BP Chief Draws Outrage for Attending Yacht Race (NYT)
BP officials on Saturday scrambled yet again to respond to another public relations challenge when their embattled chief executive, Tony Hayward, spent the day off the coast of England watching his yacht compete in one of the world’s largest races. “He is having some rare private time with his son,” a BP spokeswoman, Sheila Williams, said in a telephone interview on Saturday. On Saturday, Senator Richard Shelby, Republican of Alabama, called Mr. Hayward’s yacht outing the “height of arrogance,” in an interview with Fox News. “I can tell you that yacht ought to be here skimming and cleaning up a lot of the oil,” Mr. Shelby said. “He ought to be down here seeing what is really going on. Not in a cocoon somewhere.”
London's City Buys BP While Wall Street Flees Risk in U.S. (Bloomberg)
“There’s a feeling in the U.K. that BP has been singled out unfairly and that there’s long-term value in the stock,” said Iain Armstrong, an analyst at Brewin Dolphin Ltd., which oversees more than $31 billion in London and increased its BP holdings in May. “In the U.S., it’s a very emotive issue, and politicians are making it much more personal and vindictive. If you’re a U.S. fund manager and BP doesn’t manage to stop the leak, you’ve got a lot to answer for.”
BP Says Gulf Oil Spill Response Costs Up To $2 Billion (WSJ)
"It is too early to quantify other potential costs and liabilities associated with the incident," the company said in a statement.
Germany And France Examine 'Two-Tier' Euro (Telegraph)
The creation of a "super-euro" zone would initially include France, Germany, Holland, Austria, Denmark and Finland. The likes of Greece, Spain, Italy, Portugal and even Ireland would be left in a larger rump mostly Mediterranean grouping. The official said French and German officials had first spent months examining how to exclude poor-performing states from the euro but decided it was not feasible.
To Help Prevent Crises, Delay Some Executive Pay (NYT)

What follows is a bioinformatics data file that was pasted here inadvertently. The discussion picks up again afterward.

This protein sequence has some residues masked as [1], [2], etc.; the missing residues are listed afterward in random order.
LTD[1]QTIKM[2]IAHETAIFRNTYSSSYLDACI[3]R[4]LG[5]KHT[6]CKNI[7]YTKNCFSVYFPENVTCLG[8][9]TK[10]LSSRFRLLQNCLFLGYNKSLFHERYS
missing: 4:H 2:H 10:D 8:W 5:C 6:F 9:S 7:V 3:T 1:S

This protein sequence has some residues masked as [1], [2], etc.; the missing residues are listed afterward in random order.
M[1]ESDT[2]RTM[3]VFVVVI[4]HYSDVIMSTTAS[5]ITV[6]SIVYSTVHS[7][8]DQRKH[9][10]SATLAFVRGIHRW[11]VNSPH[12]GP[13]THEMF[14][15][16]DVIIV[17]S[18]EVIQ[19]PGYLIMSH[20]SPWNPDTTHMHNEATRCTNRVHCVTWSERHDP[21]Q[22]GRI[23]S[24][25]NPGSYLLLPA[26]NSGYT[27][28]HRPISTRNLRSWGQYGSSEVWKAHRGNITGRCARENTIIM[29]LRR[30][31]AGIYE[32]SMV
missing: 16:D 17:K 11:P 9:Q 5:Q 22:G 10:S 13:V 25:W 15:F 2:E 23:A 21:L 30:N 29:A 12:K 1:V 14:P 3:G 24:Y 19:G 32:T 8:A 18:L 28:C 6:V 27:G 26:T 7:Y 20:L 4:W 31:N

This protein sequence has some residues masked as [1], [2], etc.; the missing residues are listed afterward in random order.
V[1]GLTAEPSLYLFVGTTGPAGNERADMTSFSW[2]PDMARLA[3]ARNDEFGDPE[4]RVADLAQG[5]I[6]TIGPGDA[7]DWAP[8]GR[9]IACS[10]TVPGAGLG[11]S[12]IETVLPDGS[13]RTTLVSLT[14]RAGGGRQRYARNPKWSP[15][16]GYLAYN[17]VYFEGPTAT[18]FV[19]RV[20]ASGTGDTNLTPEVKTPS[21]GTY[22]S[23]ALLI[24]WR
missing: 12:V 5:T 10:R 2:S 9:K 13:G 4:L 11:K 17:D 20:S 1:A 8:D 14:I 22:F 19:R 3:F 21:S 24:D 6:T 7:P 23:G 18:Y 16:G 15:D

Robert Shiller: "If our holdback measure had been in place before the last crisis, executives might have had serious second thoughts about giving a green light to mortgage-backed securities that would later go bust."
Gold at new record high after Saudi reserves double (FT)
The changes in Riyadh’s reserves were revealed by the World Gold Council, the industry-backed body which regularly tracks official bullion holdings. According to the WGC, the Saudi Arabian Monetary Agency, the central bank, has gold reserves of 322.9 tonnes, more than double the 143 tonnes it had previously reported.
New Mexico v. Val Kilmer: Payback Time (WSJ)
When actor Val Kilmer recently applied for permits to turn his 6,000-acre ranch outside Santa Fe into an upscale bed-and-breakfast, several of his neighbors protested. They weren't worried about traffic or noise or the prospect of intruding tourists. They were incensed about comments attributed to Mr. Kilmer in magazine articles dating to 2003 and 2005. And they didn't want him to get his way on the ranch unless he apologized. "That's all he has to do, come and apologize," said Jose Garcia, who runs horses on a 50-acre ranch next to Mr. Kilmer's. "We're not intimidated by him." Mr. Kilmer was quoted—misquoted, he says—describing his rugged corner of New Mexico as "the homicide capital of the Southwest." He went on to avow that "80% of the people in my county are drunk," requiring him to carry a gun for protection. That was in a 2003 interview with Rolling Stone.
Pershing Square backs Landry’s Restaurants buyout (FT)
According to people close to the matter, Pershing has agreed to vote in favour of a deal at or above $24.50 a share, after a seven-month battle with Tilman Fertitta, Landry’s founder. The agreement could be made public as soon as today, those people added.
The Tremors From A Coding Error (NYT)
AXA Rosenberg told its clients — which include mutual funds, pension funds and holders of separately managed accounts — that it had made a “coding error” that affected returns in its various portfolios in ways that had yet to be determined. The letter didn’t explain the specific nature of the error or when it was made. It said the problem “was first discovered in late June 2009” but that the company did not correct it until somewhere “between September and mid-November.” AXA Rosenberg did not notify clients until the mid-April letter.
Worries Emerge on Boeing Cockpit-Oxygen Systems (WSJ)
Nothing to freak out about, just know the pilots may not be able to put out a fire in time to save the plane.
Barclays Bosses To Take Stand In Legal Row (NYT)
Barclays top executives will tell a New York court the British bank did not get an unfair windfall from a deal for parts of Lehman Brothers in a case that shows the need for banks to draw up "living wills." Barclays President Bob Diamond is due to appear on Monday, followed a day later by Chief Executive John Varley. Lehman Brothers creditors charge them with taking advantage of the investment bank's collapse to get an $11 billion windfall from its takeover of the U.S. operations.
A Hedge-Fund King Philosophizes on Truth and Weasels (WSJ)
The euro was plummeting. The stock market was gyrating. And Ray Dalio, president of one of the world's largest hedge funds, took a moment to talk about mosquitoes. "Man will never be able to build a flying device like a mosquito," mused Mr. Dalio, the 60-year-old founder of Bridgewater Associates. "I look at nature's complexity and think, man has the intelligence of mold growing on an apple."